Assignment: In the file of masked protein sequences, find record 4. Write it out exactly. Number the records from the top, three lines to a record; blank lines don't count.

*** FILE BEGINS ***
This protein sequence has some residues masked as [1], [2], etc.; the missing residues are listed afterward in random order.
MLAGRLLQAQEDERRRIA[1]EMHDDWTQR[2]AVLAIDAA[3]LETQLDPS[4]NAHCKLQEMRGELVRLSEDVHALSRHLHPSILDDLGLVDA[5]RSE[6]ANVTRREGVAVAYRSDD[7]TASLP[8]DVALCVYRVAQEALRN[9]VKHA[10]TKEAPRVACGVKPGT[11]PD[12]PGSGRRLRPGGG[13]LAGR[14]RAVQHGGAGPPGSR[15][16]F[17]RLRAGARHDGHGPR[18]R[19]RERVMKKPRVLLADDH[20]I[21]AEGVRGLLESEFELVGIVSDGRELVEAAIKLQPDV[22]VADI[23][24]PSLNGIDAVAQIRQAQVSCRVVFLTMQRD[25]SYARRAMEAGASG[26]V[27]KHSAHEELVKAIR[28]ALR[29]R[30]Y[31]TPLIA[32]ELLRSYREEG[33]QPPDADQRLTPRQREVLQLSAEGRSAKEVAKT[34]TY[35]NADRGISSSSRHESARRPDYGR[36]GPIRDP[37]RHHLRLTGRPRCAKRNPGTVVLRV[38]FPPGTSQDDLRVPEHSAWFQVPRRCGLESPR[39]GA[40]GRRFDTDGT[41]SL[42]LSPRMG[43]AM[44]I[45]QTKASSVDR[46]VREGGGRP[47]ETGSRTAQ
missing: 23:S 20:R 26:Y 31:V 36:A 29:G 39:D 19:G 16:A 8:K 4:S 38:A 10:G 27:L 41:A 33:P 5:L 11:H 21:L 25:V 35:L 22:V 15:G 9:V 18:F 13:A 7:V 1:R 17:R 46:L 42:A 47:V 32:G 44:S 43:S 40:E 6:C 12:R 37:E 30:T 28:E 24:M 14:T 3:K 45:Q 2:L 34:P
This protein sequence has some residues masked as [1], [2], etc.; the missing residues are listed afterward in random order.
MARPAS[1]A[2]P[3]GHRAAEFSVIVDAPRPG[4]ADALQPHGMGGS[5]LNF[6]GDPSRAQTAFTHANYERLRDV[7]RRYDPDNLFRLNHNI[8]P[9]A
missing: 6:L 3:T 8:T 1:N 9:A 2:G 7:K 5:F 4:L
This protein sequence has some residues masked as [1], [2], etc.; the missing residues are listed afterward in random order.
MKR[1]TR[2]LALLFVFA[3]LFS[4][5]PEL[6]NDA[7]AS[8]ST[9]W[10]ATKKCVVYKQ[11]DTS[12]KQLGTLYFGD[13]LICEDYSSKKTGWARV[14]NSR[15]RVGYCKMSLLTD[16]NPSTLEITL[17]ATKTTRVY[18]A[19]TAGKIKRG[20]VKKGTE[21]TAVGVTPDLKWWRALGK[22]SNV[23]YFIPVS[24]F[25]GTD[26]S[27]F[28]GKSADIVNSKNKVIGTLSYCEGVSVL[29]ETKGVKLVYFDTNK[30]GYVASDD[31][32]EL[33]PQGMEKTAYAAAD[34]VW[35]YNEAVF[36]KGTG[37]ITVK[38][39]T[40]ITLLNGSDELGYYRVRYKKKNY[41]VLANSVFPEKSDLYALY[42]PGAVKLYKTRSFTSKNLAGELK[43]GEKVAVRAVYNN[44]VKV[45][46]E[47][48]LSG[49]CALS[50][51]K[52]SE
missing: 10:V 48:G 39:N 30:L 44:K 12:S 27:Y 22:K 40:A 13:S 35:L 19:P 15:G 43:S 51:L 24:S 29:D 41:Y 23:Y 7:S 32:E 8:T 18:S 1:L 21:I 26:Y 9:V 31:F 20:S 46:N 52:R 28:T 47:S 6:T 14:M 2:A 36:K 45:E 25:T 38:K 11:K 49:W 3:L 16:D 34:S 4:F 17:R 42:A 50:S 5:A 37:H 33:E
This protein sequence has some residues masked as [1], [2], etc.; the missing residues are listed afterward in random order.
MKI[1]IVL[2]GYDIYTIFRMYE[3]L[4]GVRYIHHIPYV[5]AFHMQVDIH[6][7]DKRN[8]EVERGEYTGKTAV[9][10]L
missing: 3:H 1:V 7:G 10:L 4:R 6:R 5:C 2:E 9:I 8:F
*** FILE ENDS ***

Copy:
This protein sequence has some residues masked as [1], [2], etc.; the missing residues are listed afterward in random order.
MKI[1]IVL[2]GYDIYTIFRMYE[3]L[4]GVRYIHHIPYV[5]AFHMQVDIH[6][7]DKRN[8]EVERGEYTGKTAV[9][10]L
missing: 3:H 1:V 7:G 10:L 4:R 6:R 5:C 2:E 9:I 8:F